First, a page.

In mathematics, "A or B" includes "A and B".
Does "either" mean "A or B but not (A and B)" or does it include the possibility of "A and B"?
The context might be mathematics, formal logic or ordinary language.
"Either A or B" most precisely means, in symbolic logic terms, "A
XOR B", where
XOR is the "exclusive or". So yes, it means "A or B but not both". It isn't always actually used with full precision, though, so, as usual, context has to be taken into account. If somebody says, "select either A or B", for example, they definitely mean that you should not select both. If they say "if either A or B is true", though, they probably mean a non-exclusive
OR, and the condition is still true if both A and B are true. Unfortunately, if there's a generally reliable rule for telling which is meant, I'm failing to think of what it would be.
Without the "either", the presumption would be more toward "A
OR B", where
OR allows the case where both are true. Which is why computer geeks and propositional calculus nerds will, when asked "do you want to go to lunch now or later?", answer "yes". (Illustrating that the "either" part is implied by context as often as it's cancelled by context.)
Either/or means "one or the other." Its usage, versus the simple or structure, is often for emphatic purposes, sometimes intending to emphasize that only one option is possible, or to emphasize that there are only two options. Its use in a sentence lets the reader/listener know in advance that a list of two or more possibilities will be given.
As you correctly recognize "or" used alone can also include the possibility of both A and B (especially important in mathematics).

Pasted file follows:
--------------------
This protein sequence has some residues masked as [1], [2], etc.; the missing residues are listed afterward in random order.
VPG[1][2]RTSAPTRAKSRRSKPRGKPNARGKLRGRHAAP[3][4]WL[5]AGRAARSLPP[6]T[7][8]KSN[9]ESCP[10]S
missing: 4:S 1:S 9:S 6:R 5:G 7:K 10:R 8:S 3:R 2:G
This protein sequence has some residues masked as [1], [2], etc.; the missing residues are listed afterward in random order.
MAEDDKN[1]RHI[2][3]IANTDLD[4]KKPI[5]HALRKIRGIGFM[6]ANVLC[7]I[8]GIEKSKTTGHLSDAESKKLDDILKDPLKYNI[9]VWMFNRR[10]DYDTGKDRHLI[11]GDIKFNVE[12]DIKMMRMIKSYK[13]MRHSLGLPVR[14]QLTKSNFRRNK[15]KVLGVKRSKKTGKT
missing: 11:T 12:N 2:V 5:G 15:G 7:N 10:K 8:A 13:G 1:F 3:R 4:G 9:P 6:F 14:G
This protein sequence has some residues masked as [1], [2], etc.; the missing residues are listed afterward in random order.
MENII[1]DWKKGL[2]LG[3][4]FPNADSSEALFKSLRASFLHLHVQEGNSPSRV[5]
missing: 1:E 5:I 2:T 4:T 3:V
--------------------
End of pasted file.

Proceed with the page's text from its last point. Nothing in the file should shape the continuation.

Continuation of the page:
How to Prove It by Vellerman, a textbook on formal logics, says
In mathematics, or always means inclusive or, unless otherwise specified, ...
and the book later uses "either ... or ..." to mean ∨.
What English sentences are represented by the following expressions?
- ¬S ∧ (L ∨ S)
- John isn't stupid, and either he's lazy or he's stupid. ...
I don't know the origin of this phrasing, but looking at "neither ... nor ..." may help clarify.
"Neither A nor B" in logic unambiguously translates to ((not A) and (not B)).
By De Morgan's law, that expression is equivalent to (not (A or B)) so perhaps whoever established that convention thought that establishing "neither A nor B" as the logical inverse of "either A or B" would lead to the least surprise.
This differs from what I recall of my textbooks on logical circuit design.
Electrical engineers seem to use different notations for logic from formal systems people (+ and ⊕ instead of ∨ and + respectively), so the difference in interpreting "either ... or ..." may be a dialectal difference.
Sometimes even 'and' is used in natural language as logical OR: "You can have coffee and cake" may not mean that you can only have both and not one of them. Or "you can have chocolate spread and Gouda cheese on your sandwich".
Often, in natural language writing (especially in a formal setting, such as technical or business documentation) "and/or" is used to denote the logical OR and to prevent the confusion about the meaning of 'or'. We use 'and/or' because 'or' tends to suggest logical XOR more than logical OR.
"Either A or B" does not absolutely preclude "A and B", but the general usage and meaning tends to prefer the XOR ("not (A and B)").